J Gannon International Journal of Evidence Based Coaching and Mentoring 2020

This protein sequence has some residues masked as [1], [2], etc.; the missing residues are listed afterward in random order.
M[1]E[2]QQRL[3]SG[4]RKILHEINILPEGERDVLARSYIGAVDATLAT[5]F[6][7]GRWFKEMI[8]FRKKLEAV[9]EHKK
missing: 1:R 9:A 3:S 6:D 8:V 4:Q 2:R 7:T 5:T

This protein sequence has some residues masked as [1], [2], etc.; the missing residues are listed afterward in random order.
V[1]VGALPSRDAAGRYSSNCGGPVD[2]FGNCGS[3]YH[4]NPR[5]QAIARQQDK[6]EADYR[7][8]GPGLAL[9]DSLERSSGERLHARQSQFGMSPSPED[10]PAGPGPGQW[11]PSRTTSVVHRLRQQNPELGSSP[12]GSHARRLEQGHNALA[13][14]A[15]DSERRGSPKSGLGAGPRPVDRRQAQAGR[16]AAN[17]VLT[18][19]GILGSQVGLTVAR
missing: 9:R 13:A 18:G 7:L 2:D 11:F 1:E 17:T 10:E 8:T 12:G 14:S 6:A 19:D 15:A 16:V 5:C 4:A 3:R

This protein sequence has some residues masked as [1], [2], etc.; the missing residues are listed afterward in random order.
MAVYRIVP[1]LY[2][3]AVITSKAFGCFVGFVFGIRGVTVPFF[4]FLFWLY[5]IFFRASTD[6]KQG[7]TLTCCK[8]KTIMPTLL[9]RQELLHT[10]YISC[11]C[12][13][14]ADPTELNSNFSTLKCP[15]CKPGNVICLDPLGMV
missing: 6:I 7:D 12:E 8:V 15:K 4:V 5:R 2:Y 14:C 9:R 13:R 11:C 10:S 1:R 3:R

Mentoring is often identified as a flexible practice that supports the socialisation of newcomers. Within international organisations high levels of managerial mobility creates specific issues in relation to expectations of serial socialisation. This article explores the forms of mentoring which Human Resource Management (HRM) executives’ advocate to help socialise managers in an international industry. In-depth interviews were utilised to identify the ways in which mentoring is used formally and informally to support the socialisation of managerial resources. The results highlight the contribution mentoring can make as part of the recurrent socialisation managers face, in particular where international companies require high levels of mobility. The implications for HRM practitioners and other executives are evident in the capacity formal and informal mentoring has to abet frequent socialisation, enhance managers’ professional networks and act as organisational glue. Further research is warranted on the exact mentoring experiences which managers themselves value in their international careers and the extent to which organisations can capitalise on mentoring interventions.